Cameron Gallagher

Cameron Gallagher (left) died at age 16 after crossing the finish line of a half marathon in Virginia Beach in 2014.

Cameron K. Gallagher, the 16-year-old Henrico County girl who collapsed at the finish line of a half-marathon in 2014, used to dream of growing up to help teenagers struggling with mental health problems because she’d dealt with her own bouts of depression and anxiety.

On Wednesday, thanks to a $250,000 donation from the foundation Gallagher’s parents started in her memory, the Virginia Treatment Center for Children renamed its resource center for children’s mental health in her honor.

Christened the Cameron K. Gallagher Mental Health Resource Center in a ceremony Wednesday evening, the center aims to help families understand the options available for children and help them find the services they need.

The center, which is the child and adolescent division of the VCU Department of Psychiatry and the pediatric psychiatric service of Children’s Hospital of Richmond at VCU, receives an average of six new referrals a day for information about mental health care.

“We are immensely grateful for the foundation’s generous contribution to the Mental Health Resource Center and we pledge to use the funds to expand the program and serve more families throughout Virginia in support of Cameron’s dream,” Alexandria Lewis, executive director of the Virginia Treatment Center for Children, said in a statement.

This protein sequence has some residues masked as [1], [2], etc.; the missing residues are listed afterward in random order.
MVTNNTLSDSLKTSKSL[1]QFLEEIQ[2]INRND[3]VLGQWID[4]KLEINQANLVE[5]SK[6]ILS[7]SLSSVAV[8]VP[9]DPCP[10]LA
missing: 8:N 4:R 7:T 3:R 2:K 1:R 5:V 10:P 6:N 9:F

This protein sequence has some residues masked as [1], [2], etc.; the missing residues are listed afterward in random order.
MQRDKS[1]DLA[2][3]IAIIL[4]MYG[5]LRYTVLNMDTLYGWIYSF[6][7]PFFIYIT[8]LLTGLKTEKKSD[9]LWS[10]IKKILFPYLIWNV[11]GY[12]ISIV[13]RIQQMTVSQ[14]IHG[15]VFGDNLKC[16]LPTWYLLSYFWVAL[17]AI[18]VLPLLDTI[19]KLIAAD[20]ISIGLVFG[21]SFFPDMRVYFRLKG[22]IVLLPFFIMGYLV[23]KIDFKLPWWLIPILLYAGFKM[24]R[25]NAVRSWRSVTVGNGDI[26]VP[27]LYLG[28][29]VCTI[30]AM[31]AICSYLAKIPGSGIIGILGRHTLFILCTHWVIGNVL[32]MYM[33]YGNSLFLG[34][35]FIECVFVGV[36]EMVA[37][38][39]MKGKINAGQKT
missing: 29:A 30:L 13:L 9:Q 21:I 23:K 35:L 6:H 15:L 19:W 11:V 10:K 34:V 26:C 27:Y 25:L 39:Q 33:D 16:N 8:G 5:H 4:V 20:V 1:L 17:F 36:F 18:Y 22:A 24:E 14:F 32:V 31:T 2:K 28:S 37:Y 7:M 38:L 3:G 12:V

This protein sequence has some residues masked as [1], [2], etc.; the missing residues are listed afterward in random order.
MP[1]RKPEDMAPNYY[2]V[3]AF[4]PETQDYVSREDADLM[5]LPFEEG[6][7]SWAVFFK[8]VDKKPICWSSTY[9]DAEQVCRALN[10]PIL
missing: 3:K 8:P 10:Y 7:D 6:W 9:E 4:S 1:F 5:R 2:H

“As young people continue to struggle with emotional and mental health challenges that often go untreated and ignored, we must support speaking out about teen depression. The Gallagher family has done just that through the Cameron K. Gallagher Foundation.”

The foundation’s work also includes organizing SpeakUp 5K runs in memory of Gallagher in half a dozen cities across the U.S., sponsoring mental health awareness programs in Virginia schools, and offering free mindfulness classes for teenagers.

The foundation’s mission, according to its website, is to “fulfill Cameron’s dream and legacy by being a positive force that works to cultivate awareness and understanding of teenage depression and anxiety.”

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